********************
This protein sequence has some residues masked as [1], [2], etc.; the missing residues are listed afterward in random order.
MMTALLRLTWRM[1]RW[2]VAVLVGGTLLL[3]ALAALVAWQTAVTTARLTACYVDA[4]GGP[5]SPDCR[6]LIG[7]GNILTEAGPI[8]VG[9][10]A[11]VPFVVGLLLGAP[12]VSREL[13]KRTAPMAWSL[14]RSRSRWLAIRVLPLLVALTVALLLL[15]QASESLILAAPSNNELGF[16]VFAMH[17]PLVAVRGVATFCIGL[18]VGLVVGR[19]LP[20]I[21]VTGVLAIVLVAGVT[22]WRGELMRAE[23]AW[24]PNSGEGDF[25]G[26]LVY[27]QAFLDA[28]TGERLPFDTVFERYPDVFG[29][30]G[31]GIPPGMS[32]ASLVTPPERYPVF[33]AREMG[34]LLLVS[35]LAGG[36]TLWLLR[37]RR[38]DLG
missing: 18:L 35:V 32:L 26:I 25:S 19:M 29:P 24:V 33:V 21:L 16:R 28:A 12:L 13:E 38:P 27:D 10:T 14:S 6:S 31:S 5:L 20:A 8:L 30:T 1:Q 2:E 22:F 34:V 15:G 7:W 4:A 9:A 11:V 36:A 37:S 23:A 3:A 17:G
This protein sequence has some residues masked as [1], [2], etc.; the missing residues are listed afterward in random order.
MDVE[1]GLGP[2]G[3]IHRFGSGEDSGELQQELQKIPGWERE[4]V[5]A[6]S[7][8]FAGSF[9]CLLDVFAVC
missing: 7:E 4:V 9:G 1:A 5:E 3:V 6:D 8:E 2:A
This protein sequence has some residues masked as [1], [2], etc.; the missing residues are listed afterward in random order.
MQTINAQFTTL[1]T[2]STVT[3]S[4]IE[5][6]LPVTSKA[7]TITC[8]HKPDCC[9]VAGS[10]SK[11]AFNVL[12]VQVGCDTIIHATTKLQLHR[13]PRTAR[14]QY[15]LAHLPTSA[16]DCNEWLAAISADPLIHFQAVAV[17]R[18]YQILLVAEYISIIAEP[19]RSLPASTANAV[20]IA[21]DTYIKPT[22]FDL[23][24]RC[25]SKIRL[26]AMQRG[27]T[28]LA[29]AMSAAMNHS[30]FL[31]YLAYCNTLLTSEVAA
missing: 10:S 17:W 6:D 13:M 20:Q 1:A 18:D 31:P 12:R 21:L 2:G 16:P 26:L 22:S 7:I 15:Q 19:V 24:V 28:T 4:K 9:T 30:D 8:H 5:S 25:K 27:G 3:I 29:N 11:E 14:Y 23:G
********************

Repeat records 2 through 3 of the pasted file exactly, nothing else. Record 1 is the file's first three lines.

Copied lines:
This protein sequence has some residues masked as [1], [2], etc.; the missing residues are listed afterward in random order.
MDVE[1]GLGP[2]G[3]IHRFGSGEDSGELQQELQKIPGWERE[4]V[5]A[6]S[7][8]FAGSF[9]CLLDVFAVC
missing: 7:E 4:V 9:G 1:A 5:E 3:V 6:D 8:E 2:A
This protein sequence has some residues masked as [1], [2], etc.; the missing residues are listed afterward in random order.
MQTINAQFTTL[1]T[2]STVT[3]S[4]IE[5][6]LPVTSKA[7]TITC[8]HKPDCC[9]VAGS[10]SK[11]AFNVL[12]VQVGCDTIIHATTKLQLHR[13]PRTAR[14]QY[15]LAHLPTSA[16]DCNEWLAAISADPLIHFQAVAV[17]R[18]YQILLVAEYISIIAEP[19]RSLPASTANAV[20]IA[21]DTYIKPT[22]FDL[23][24]RC[25]SKIRL[26]AMQRG[27]T[28]LA[29]AMSAAMNHS[30]FL[31]YLAYCNTLLTSEVAA
missing: 10:S 17:W 6:D 13:M 20:Q 1:A 18:D 31:P 12:R 21:L 2:G 16:P 26:L 22:S 7:I 15:Q 19:V 24:V 28:T 4:K 9:T 30:D 8:H 5:S 25:K 27:G 3:I 29:N 11:E 14:Y 23:G